Tag: African-American actresses

Issa Rae’s ‘Insecure’ Series to Debut on HBO October 9

Issa Rae, star of the HBO series “Insecure,” during the 2016 Television Critics Assn. Summer Press Tour at the Beverly Hilton. (Chris Pizzello / Invision)

article by Greg Braxton via latimes.com

For years HBO has been criticized for its pattern of featuring shows spotlighting the stories of white women while ignoring the creative voices of women of color. While “Sex and the City,” “Girls” and “Veep” have been solid hits, they have also been blasted for sidelining ethnic characters. “Girls,” created by and starring Lena Dunham, has particularly come under fire for its focus on young white characters even though it is set in New York City.

Starting Oct. 9, the premium network will enter more diverse territory, courtesy of Issa Rae, a former YouTube sensation who is starring in and executive-producing “Insecure.”

The half-hour series explores the friendship between two African American women who deal with their sometimes stormy relationship while also grappling with conflicts inside and outside black culture. Much of the humor has a raw flavor, and does not hold back on sexually frank situations and dialogue.

For full article, go to: Issa Rae takes HBO from white ‘Girls’ to black women with ‘Insecure’ – LA Times

History! Viola Davis Becomes 1st Black Woman To Win Emmy For Lead Actress in Drama; Regina King and Uzo Aduba win Emmys for Supporting Roles

67th Annual Primetime Emmy Awards - Show

Viola Davis made history Sunday night as the first Black woman to win an Emmy for outstanding actress in a drama series, bringing a sisterhood of Black actresses to their feet at the announcement of her accomplishment.

But Davis’ win was the second history-making moment of her night — as Vanity Fair points out, the nomination of lead actress, alongside Taraji P. Henson’s nomination, was the first time multiple women of color have been considered for the award at the same time.

The significance of the moment was not lost on Henson, who stood to embrace Davis as she made her way to the stage.  In a powerful speech that amplified the voices of Black women who have called for more representation in TV, media and film, Davis noted that roles for Black women are scarce in a whitewashed Hollywood.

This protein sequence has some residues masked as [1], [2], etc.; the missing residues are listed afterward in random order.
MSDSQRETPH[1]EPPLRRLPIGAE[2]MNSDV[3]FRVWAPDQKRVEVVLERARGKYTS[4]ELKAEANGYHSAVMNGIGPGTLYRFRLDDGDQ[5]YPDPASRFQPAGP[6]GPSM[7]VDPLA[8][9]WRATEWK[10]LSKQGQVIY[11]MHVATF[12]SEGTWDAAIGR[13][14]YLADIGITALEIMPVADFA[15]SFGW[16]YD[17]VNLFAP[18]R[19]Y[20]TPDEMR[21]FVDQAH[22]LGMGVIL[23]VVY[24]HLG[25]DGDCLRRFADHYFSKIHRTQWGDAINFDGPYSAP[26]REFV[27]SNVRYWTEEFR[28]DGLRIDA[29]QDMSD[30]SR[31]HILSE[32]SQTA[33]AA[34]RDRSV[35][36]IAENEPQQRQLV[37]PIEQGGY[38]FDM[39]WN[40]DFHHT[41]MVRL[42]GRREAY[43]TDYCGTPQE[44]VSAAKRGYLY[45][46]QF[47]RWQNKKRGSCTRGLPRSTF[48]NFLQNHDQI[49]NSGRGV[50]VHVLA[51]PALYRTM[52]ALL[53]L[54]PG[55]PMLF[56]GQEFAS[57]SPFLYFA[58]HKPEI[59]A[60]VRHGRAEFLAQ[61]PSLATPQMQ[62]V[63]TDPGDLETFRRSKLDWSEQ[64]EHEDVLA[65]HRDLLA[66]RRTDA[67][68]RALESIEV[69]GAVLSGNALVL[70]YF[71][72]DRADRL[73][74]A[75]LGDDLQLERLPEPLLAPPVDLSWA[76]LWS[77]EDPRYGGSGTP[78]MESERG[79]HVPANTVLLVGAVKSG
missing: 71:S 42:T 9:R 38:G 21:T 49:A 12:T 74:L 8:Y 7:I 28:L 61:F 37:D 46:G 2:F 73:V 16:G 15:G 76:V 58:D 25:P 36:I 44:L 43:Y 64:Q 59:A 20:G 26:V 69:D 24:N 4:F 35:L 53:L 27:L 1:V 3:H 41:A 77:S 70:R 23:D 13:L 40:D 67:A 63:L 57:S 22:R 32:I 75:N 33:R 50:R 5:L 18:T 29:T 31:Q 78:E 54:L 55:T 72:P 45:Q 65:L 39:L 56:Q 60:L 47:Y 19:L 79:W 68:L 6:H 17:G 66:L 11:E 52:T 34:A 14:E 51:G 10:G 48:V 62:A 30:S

“The only thing that separates women of color from anyone else is opportunity. You cannot win an Emmy for roles that are simply not there,” she said.

A quote from Harriet Tubman, which she recited at the top of her acceptance speech, served as a succinct but profound outline of what many Black actresses are facing in the world of film, even in 2015.

“In my mind I see a line and over that line I see green fields and lovely flowers and beautiful white women with their arms stretched out to me over that line, but I can’t seem to get there no how. I can’t seem to get over that line.”

You can watch her speech here:

But Davis’ win was not the first exceptional moment for Black women at the 2015 Emmy Awards. Orange Is The New Black star Uzo Aduba also made her own history when she accepted the Emmy for Best Actress in a Drama Series, making her the first actress to win both a drama and a comedy award for the same role.

67th Annual Primetime Emmy Awards - Show

Hollywood veteran and favorite Regina King also took home an award for Best Supporting Actress in a Limited Series or a Movie for “American Crime.” It was King’s first nomination and win.

67th Annual Primetime Emmy Awards - Show

For a full list of winners, click below:

2015 Emmy Awards: A List Of The Night’s Big Winners

article by Christina Coleman via newsone.com

Alfre Woodard to Play President in NBC’s “State of Affairs”

Alfre Woodard
PHOTO CREDIT: JASON MERRITT/GETTY IMAGES

Alfre Woodard has been elected to play Madame President in Katherine Heigl‘s new political drama State of Affairs.  According to the Hollywood Reporter, the drama described as Scandal meets The West Wing, will see the 12 Years a Slave actress as President Roberta Payton.

Woodard’s character enlists a CIA agent, played by Heigl, to give her counsel on incidents around the world. The plot follows Heigl as she takes on the role of targeting America’s most critical threats while balancing the demands of a complex personal life.

The casting puts Woodard in the company of several other African-American women leads on pilots this season including Taraji P. Henson, Viola Davis and Octavia Spencer.

article by Dominique Hobdy via essence.com